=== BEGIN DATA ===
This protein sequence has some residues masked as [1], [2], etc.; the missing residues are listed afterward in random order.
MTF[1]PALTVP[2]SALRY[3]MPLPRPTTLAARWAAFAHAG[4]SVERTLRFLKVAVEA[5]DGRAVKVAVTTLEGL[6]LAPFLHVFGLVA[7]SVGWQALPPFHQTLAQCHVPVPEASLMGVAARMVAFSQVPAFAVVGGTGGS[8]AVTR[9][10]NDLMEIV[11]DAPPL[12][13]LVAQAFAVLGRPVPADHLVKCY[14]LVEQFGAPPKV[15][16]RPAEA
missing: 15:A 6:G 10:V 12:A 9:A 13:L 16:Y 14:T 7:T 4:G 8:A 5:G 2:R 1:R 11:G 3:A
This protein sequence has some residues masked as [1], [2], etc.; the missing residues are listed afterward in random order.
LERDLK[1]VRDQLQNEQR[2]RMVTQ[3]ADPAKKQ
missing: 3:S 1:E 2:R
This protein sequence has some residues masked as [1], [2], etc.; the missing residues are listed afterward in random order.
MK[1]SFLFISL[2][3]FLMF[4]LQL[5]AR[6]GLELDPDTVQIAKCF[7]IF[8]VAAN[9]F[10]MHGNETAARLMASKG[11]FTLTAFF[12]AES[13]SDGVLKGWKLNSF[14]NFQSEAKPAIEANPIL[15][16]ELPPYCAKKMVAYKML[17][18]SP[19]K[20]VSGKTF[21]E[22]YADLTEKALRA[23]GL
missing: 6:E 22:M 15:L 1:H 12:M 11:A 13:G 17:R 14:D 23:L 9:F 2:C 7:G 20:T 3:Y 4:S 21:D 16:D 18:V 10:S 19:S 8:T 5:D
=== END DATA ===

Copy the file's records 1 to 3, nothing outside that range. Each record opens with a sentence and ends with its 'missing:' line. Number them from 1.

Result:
This protein sequence has some residues masked as [1], [2], etc.; the missing residues are listed afterward in random order.
MTF[1]PALTVP[2]SALRY[3]MPLPRPTTLAARWAAFAHAG[4]SVERTLRFLKVAVEA[5]DGRAVKVAVTTLEGL[6]LAPFLHVFGLVA[7]SVGWQALPPFHQTLAQCHVPVPEASLMGVAARMVAFSQVPAFAVVGGTGGS[8]AVTR[9][10]NDLMEIV[11]DAPPL[12][13]LVAQAFAVLGRPVPADHLVKCY[14]LVEQFGAPPKV[15][16]RPAEA
missing: 15:A 6:G 10:V 12:A 9:A 13:L 16:Y 14:T 7:T 4:G 8:A 5:G 2:R 1:R 11:G 3:A
This protein sequence has some residues masked as [1], [2], etc.; the missing residues are listed afterward in random order.
LERDLK[1]VRDQLQNEQR[2]RMVTQ[3]ADPAKKQ
missing: 3:S 1:E 2:R
This protein sequence has some residues masked as [1], [2], etc.; the missing residues are listed afterward in random order.
MK[1]SFLFISL[2][3]FLMF[4]LQL[5]AR[6]GLELDPDTVQIAKCF[7]IF[8]VAAN[9]F[10]MHGNETAARLMASKG[11]FTLTAFF[12]AES[13]SDGVLKGWKLNSF[14]NFQSEAKPAIEANPIL[15][16]ELPPYCAKKMVAYKML[17][18]SP[19]K[20]VSGKTF[21]E[22]YADLTEKALRA[23]GL
missing: 6:E 22:M 15:L 1:H 12:M 11:A 13:G 17:R 14:D 23:L 9:F 2:C 7:G 20:T 3:Y 4:S 21:D 16:D 18:V 10:S 19:S 8:T 5:D